History was made again along Florida's Space Coast Tuesday afternoon, as SpaceX successfully launched the first Falcon Heavy rocket.
Lift-off was delayed until late in the launch window because of high upper-level winds at the launch site.
The Falcon Heavy launched from Pad 39 A at the Kennedy Space Center, the same pad that took people to the moon in 1969.
Shortly after lift-off, the two outboard boosters for the Falcon Heavy returned to the Cape, making soft landings at designated spots.
The center core stage was directed to land on an autonomous drone ship roughly 300 miles off the Florida coast.
SpaceX officials lost contact with the center core as it was making its landing, so it was not immediately known if the booster survived.
But, even if the center core failed to make its soft landing, the mission is a compendium of firsts and one that sets the bar at a new height for future flights.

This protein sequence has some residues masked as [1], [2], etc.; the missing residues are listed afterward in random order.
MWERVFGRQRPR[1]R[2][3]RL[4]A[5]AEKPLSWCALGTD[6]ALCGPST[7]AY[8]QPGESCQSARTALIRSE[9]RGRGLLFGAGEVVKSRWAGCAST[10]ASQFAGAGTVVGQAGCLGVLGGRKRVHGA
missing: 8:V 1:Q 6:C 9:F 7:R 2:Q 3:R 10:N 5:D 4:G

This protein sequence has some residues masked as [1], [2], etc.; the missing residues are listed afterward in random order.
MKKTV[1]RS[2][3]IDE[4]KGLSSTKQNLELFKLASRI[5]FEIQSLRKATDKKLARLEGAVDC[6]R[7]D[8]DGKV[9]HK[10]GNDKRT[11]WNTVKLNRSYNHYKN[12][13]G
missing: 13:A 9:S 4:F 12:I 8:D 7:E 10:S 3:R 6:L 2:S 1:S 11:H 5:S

Test launches usually carry what is called a mass simulator, objects meant to simulate the mass of a real payload. Those are usually bricks or metal ingots.
In the case of the Falcon Heavy, the mass simulator was a Tesla Roadster, colored cherry red, with a space-suited mannequin in the driver's seat.
According to a tweet from Musk, the mannequin is named Starman. He and the Roadster are headed toward a cycling orbit between Earth and Mars ... and they'll be staying in that orbit for roughly the next billion years.
The launch was a magnet for crowds at the space center, with space-related celebrities cheering it on.
One person in attendance was actor Harrison Ford, best known for his portrayal of Han Solo in the Star Wars motion picture series.
Also on hand was Buzz Aldrin, of Apollo XI moonwalking fame.
Aldrin tweeted that he was glad to have a good seat for more history at a place where history is frequently made.